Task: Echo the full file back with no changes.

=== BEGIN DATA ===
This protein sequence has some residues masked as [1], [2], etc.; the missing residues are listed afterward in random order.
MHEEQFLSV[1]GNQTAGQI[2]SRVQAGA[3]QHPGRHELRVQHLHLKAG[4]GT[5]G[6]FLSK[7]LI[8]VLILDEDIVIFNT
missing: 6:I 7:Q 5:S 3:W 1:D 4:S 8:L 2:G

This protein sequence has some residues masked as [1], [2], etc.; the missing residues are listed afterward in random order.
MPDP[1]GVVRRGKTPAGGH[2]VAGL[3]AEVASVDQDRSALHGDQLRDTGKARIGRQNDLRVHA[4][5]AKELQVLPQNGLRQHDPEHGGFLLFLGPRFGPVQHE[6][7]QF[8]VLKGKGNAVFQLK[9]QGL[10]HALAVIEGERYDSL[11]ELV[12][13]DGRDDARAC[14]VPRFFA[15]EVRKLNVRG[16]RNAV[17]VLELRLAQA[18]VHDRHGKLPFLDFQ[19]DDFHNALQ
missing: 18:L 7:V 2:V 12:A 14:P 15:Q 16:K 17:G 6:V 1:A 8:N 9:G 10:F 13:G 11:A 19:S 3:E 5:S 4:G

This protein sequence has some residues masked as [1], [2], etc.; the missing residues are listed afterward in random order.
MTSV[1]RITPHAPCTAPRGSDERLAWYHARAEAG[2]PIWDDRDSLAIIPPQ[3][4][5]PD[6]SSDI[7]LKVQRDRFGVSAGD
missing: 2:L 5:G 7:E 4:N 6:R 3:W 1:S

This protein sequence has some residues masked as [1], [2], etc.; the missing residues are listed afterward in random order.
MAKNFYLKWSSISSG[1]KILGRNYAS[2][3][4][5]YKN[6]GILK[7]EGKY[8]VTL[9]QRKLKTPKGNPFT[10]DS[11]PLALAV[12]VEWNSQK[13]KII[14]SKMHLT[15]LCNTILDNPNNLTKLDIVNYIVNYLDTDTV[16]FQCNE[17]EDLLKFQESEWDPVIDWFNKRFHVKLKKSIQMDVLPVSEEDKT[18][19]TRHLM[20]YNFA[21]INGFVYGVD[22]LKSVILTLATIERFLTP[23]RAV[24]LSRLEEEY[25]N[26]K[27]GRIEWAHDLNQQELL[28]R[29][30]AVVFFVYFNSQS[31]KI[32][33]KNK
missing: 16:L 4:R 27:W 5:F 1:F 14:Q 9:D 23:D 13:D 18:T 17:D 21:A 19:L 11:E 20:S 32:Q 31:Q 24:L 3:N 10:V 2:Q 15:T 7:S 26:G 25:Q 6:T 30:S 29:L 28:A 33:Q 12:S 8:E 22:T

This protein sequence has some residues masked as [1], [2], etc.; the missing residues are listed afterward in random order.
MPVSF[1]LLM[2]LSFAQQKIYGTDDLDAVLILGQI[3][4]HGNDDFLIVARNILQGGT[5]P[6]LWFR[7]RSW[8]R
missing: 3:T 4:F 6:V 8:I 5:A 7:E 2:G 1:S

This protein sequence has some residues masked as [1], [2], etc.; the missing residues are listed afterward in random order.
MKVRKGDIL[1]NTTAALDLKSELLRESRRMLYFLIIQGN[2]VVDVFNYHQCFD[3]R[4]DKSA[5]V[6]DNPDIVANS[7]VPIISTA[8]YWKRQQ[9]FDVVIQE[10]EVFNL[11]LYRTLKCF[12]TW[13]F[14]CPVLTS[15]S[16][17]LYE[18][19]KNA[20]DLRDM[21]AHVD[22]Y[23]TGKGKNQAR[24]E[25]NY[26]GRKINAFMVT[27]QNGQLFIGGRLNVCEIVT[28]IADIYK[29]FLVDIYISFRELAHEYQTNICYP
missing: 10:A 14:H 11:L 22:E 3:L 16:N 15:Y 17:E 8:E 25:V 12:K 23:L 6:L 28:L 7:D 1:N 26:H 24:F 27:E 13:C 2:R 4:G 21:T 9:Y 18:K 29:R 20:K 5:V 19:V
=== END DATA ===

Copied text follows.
This protein sequence has some residues masked as [1], [2], etc.; the missing residues are listed afterward in random order.
MHEEQFLSV[1]GNQTAGQI[2]SRVQAGA[3]QHPGRHELRVQHLHLKAG[4]GT[5]G[6]FLSK[7]LI[8]VLILDEDIVIFNT
missing: 6:I 7:Q 5:S 3:W 1:D 4:S 8:L 2:G

This protein sequence has some residues masked as [1], [2], etc.; the missing residues are listed afterward in random order.
MPDP[1]GVVRRGKTPAGGH[2]VAGL[3]AEVASVDQDRSALHGDQLRDTGKARIGRQNDLRVHA[4][5]AKELQVLPQNGLRQHDPEHGGFLLFLGPRFGPVQHE[6][7]QF[8]VLKGKGNAVFQLK[9]QGL[10]HALAVIEGERYDSL[11]ELV[12][13]DGRDDARAC[14]VPRFFA[15]EVRKLNVRG[16]RNAV[17]VLELRLAQA[18]VHDRHGKLPFLDFQ[19]DDFHNALQ
missing: 18:L 7:V 2:V 12:A 14:P 15:Q 16:K 17:G 6:V 1:A 8:N 9:G 10:F 13:G 11:A 19:S 3:E 5:S 4:G

This protein sequence has some residues masked as [1], [2], etc.; the missing residues are listed afterward in random order.
MTSV[1]RITPHAPCTAPRGSDERLAWYHARAEAG[2]PIWDDRDSLAIIPPQ[3][4][5]PD[6]SSDI[7]LKVQRDRFGVSAGD
missing: 2:L 5:G 7:E 4:N 6:R 3:W 1:S

This protein sequence has some residues masked as [1], [2], etc.; the missing residues are listed afterward in random order.
MAKNFYLKWSSISSG[1]KILGRNYAS[2][3][4][5]YKN[6]GILK[7]EGKY[8]VTL[9]QRKLKTPKGNPFT[10]DS[11]PLALAV[12]VEWNSQK[13]KII[14]SKMHLT[15]LCNTILDNPNNLTKLDIVNYIVNYLDTDTV[16]FQCNE[17]EDLLKFQESEWDPVIDWFNKRFHVKLKKSIQMDVLPVSEEDKT[18][19]TRHLM[20]YNFA[21]INGFVYGVD[22]LKSVILTLATIERFLTP[23]RAV[24]LSRLEEEY[25]N[26]K[27]GRIEWAHDLNQQELL[28]R[29][30]AVVFFVYFNSQS[31]KI[32][33]KNK
missing: 16:L 4:R 27:W 5:F 1:F 14:Q 9:D 23:D 13:D 18:T 17:D 21:A 19:L 11:E 20:S 32:Q 31:Q 24:L 3:N 10:V 2:Q 15:T 7:S 26:G 25:Q 6:T 30:S 29:L 28:A 33:Q 12:S 8:E 22:T

This protein sequence has some residues masked as [1], [2], etc.; the missing residues are listed afterward in random order.
MPVSF[1]LLM[2]LSFAQQKIYGTDDLDAVLILGQI[3][4]HGNDDFLIVARNILQGGT[5]P[6]LWFR[7]RSW[8]R
missing: 3:T 4:F 6:V 8:I 5:A 7:E 2:G 1:S

This protein sequence has some residues masked as [1], [2], etc.; the missing residues are listed afterward in random order.
MKVRKGDIL[1]NTTAALDLKSELLRESRRMLYFLIIQGN[2]VVDVFNYHQCFD[3]R[4]DKSA[5]V[6]DNPDIVANS[7]VPIISTA[8]YWKRQQ[9]FDVVIQE[10]EVFNL[11]LYRTLKCF[12]TW[13]F[14]CPVLTS[15]S[16][17]LYE[18][19]KNA[20]DLRDM[21]AHVD[22]Y[23]TGKGKNQAR[24]E[25]NY[26]GRKINAFMVT[27]QNGQLFIGGRLNVCEIVT[28]IADIYK[29]FLVDIYISFRELAHEYQTNICYP
missing: 10:A 14:H 11:L 22:E 3:L 16:N 15:Y 17:E 8:E 25:V 12:K 23:L 6:L 28:L 7:D 1:N 26:H 24:F 27:E 13:C 2:R 4:G 21:T 9:Y 18:K 29:R 20:K 5:V 19:V